The SonicWALL GX 2500 and 6500 Internet security appliances deliver an integrated security solution, combining a high-bandwidth firewall and VPN hardware for large enterprise institutions. With application-specific integrated circuit security architecture, ICSA-certified packet inspection technology, and the inclusion of 100 VPN clients for secure connectivity of dial-up users connecting from off campus, the GX products compete with other firewall packages in this class. Administrators can manage the GX 2500 or 6500 using a variety of local and remote options, including CLI, a Web management interface, and Simple Network Management Protocol. Also included is SonicWALL ViewPoint, a Web-based, graphical reporting tool for managing and monitoring network security. For mission-critical security, users can install two SonicWALL GXs, as primary and secondary appliances, creating a redundant pair. There is even a built-in redundant power supply. The scalable design accommodates future upgrades and interface types. The product supports seamless integration of other SonicWALL security appliances, such as Network Anti-Virus and Internet Content Filtering, to provide all-in-one security. Contact: SonicWALL, Sunnyvale, Calif., (888) 222-6563,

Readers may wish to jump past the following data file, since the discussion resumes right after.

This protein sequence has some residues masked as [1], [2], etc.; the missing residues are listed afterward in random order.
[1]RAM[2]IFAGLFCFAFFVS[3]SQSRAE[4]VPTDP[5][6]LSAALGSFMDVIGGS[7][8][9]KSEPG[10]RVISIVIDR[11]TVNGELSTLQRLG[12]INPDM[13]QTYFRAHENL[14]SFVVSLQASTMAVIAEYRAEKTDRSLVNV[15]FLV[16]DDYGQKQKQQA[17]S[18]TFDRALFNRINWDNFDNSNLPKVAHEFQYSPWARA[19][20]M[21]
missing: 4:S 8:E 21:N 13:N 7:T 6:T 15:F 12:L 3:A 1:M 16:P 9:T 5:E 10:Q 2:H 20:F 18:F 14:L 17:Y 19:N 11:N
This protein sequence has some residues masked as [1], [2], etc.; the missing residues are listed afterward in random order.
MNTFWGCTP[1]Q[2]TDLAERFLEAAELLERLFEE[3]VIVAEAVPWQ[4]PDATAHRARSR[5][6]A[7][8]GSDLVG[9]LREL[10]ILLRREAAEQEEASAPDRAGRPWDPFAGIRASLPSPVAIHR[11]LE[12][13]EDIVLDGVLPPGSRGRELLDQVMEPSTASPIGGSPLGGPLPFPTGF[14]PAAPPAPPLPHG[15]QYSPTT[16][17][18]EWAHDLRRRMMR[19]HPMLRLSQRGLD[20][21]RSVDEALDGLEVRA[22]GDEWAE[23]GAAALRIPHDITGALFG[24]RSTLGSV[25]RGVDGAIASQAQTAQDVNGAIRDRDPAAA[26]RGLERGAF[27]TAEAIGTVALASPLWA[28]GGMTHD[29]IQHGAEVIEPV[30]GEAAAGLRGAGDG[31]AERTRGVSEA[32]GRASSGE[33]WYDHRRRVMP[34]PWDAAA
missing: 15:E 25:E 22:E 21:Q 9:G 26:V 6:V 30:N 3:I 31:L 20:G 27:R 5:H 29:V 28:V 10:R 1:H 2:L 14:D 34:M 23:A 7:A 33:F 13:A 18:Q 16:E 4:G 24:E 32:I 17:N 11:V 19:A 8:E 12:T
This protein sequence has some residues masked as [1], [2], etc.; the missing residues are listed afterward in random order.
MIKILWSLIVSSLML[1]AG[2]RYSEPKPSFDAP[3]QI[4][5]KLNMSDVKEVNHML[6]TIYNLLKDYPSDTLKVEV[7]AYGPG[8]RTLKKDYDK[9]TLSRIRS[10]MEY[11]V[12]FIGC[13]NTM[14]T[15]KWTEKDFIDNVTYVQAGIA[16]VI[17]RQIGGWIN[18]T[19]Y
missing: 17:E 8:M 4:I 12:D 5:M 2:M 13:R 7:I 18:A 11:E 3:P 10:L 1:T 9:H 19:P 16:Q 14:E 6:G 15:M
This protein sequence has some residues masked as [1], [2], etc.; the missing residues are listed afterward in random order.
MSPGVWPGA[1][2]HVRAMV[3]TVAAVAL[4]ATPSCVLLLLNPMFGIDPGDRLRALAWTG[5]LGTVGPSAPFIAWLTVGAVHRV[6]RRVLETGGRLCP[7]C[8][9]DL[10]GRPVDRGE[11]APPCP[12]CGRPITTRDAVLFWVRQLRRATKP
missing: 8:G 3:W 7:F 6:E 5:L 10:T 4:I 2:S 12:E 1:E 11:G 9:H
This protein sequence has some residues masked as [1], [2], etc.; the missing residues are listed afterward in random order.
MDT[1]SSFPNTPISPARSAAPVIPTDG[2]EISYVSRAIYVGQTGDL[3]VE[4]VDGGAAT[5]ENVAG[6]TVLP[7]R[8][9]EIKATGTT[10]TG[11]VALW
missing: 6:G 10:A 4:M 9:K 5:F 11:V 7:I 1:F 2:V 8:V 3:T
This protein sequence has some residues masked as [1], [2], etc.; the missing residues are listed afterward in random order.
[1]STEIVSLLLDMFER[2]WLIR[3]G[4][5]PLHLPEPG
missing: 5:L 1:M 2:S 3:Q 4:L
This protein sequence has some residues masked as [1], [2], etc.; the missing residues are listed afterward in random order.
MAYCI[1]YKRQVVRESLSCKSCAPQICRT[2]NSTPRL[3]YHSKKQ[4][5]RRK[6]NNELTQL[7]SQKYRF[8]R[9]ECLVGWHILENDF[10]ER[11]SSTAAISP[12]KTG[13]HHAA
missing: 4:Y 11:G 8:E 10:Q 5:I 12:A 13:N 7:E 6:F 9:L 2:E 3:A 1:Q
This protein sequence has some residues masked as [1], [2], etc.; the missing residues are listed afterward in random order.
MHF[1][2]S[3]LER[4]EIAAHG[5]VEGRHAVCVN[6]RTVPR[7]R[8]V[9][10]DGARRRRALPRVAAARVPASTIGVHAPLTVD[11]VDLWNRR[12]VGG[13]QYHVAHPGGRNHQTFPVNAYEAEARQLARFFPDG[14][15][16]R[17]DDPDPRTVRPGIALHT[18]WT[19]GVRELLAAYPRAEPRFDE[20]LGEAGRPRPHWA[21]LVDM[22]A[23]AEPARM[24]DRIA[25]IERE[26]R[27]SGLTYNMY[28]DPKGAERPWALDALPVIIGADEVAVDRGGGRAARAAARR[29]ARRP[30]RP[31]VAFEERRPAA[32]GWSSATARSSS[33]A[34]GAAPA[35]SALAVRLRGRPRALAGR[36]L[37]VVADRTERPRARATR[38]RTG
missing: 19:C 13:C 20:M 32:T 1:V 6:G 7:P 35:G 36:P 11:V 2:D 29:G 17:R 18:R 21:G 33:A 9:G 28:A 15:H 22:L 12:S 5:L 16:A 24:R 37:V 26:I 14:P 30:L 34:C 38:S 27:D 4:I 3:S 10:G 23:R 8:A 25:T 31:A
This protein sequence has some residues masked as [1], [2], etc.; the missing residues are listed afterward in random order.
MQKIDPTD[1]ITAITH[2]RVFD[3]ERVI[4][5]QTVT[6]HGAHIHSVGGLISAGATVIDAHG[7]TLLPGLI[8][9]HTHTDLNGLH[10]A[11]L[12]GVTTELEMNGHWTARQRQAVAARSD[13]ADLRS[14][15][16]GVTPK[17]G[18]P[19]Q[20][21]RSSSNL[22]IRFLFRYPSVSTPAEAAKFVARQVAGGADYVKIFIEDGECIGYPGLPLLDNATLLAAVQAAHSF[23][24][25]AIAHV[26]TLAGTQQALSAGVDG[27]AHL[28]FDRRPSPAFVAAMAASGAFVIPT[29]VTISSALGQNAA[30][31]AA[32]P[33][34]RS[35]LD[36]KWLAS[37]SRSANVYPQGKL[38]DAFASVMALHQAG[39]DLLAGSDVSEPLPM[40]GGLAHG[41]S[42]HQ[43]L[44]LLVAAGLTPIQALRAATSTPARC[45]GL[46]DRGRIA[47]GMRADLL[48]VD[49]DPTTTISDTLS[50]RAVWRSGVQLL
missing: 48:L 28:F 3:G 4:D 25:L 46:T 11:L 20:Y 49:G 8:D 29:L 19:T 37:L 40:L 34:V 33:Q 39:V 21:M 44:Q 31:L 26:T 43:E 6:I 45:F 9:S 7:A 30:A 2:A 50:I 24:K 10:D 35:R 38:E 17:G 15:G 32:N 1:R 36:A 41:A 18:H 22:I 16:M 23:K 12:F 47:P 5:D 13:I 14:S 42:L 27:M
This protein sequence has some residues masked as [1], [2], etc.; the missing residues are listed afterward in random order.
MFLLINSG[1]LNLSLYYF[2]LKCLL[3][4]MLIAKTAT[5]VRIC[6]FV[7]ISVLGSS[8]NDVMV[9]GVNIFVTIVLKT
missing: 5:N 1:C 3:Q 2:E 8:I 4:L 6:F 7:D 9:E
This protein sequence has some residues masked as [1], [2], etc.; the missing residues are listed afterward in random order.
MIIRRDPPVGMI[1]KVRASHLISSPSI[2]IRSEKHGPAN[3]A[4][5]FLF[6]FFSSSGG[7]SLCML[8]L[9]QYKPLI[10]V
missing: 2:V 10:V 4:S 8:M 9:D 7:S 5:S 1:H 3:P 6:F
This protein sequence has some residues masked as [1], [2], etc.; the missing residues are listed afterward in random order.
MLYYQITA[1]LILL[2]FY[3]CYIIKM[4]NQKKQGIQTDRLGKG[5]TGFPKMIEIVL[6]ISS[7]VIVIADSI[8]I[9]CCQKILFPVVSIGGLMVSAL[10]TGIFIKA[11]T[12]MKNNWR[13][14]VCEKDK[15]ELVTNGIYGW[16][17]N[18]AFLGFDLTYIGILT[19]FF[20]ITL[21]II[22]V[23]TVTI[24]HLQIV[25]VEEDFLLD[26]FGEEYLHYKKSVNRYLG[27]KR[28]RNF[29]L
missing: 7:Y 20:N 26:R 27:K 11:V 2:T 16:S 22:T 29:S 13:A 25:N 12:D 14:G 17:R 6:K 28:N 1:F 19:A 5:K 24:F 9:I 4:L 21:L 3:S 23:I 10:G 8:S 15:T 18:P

For Mac OS X

DoorStop Server Edition

Open Door Networks sells two products that work in combination to provide security for Macintosh-based servers. The first, a firewall called DoorStop Server Edition, includes advanced, server-specific security features and is specifically intended to run with such servers as AppleShare IP, WebSTAR, and ShareWay IP Professional. The second, Who's There Firewall Advisor, works with DoorStop to analyze each attack. Who's There provides administrators with critical information, including access attempts by service type and accessor IP address, built-in information about the most common attacks and their applicability to the specific Mac OS environment under which Who's There is running, and an automated "Whois" lookup to determine details of the accessor's network. The system can also automatically draft an e-mail that can be used to notify the administrator of the access attempt and provide him or her with details that may be useful in tracking the attempt. Who's There works with DoorStop as well as Symantec and IPNetSecurity products for the Macintosh. Contact: Open Door Networks, Ashland, Ore., (541) 488-4127,